On what could be the final day of President Donald Trump‘s impeachment trial proceedings, the senate chaplain offered his solemn words of wisdom, a regular occurrence since the House delivered its articles of impeachment. What was not regular this time around, though, was how Senate Chaplain Barry Black on Friday afternoon seemed to throw a good amount of shade at the entire Senate during his prayer to open the debate over whether witnesses should be allowed to testify in the impeachment trial.
It was truly a sight to behold as the country remained unsure whether the Republican-heavy Senate would vote with their hearts or with their political parties.
Chaplain Black, 71, seemed to hint directly at that dilemma during his opening words.
“Let us pray,” Black, who has served in that position for nearly 17 years, said before launching into what could be seen as a powerful rebuke in the name of God against Republican senators inching closer to this impeachment trial becoming the first in history to receive an article of impeachment without allowing a single witness or a single document of evidence to be admitted.
“Eternal lord god, you have summarized ethical behavior in a single sentence: Do for others what you would like them to do for you,” Black continued. “Remind our senators that they alone are accountable to you for their conduct. Lord help them to remember that they can’t ignore you and get away with it, for we always reap what we sow. Have your way, mighty God. You are the potter our senators … are the clay. Mold and make us after your will. Stand up, omnipotent God. Stretch yourself and let this nation and world know that you alone are sovereign. I pray in the name of Jesus, Amen.”
Black, a Seventh-day Adventist and retired Navy rear admiral, has been dropping these types of gems for the entire trial proceedings.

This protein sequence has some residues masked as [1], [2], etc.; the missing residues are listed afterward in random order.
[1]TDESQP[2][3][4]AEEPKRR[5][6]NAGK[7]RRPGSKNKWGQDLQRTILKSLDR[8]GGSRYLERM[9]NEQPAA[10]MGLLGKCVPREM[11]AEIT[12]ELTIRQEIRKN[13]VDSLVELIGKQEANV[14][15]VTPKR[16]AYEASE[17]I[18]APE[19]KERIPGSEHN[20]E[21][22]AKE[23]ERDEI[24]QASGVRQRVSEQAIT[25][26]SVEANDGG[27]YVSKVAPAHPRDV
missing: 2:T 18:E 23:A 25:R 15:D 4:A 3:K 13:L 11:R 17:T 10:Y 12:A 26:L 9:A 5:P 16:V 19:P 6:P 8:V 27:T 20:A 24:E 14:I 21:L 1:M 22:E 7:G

The Associated Press noted that Black has been the only person at the trial who “speaks to senators-turned-jurors about the values behind their actions,” something that was evident again on Friday.
Earlier this week, Black spoke about Kobe Bryant‘s tragic death in the context of the task senators have been charged with.
“As this impeachment process unfolds, give our senators the desire to make the most of their time on Earth,” Black said on Monday, one day after Bryant and eight other people, including his 13-year-old daughter, Gianna, were killed in a helicopter crash in southern California.
The debate over allowing impeachment witnesses to testify and other evidence to be submitted on the record surrounds the willingness of Republican senators to vote in favor of or against doing so. But it was reported that key so-called moderate Republicans were expected to vote against allowing them into the trial, which seemed to indicate that Trump would be acquitted by a partisan group of politicians who have shown a blind loyalty to the president.
Trump stands impeached of an alleged quid pro quo that abused the power of the office of the presidency in an effort to recruit a foreign country to affect the outcome of a U.S. election, as well as subsequently obstructing a Congressional investigation into those allegations.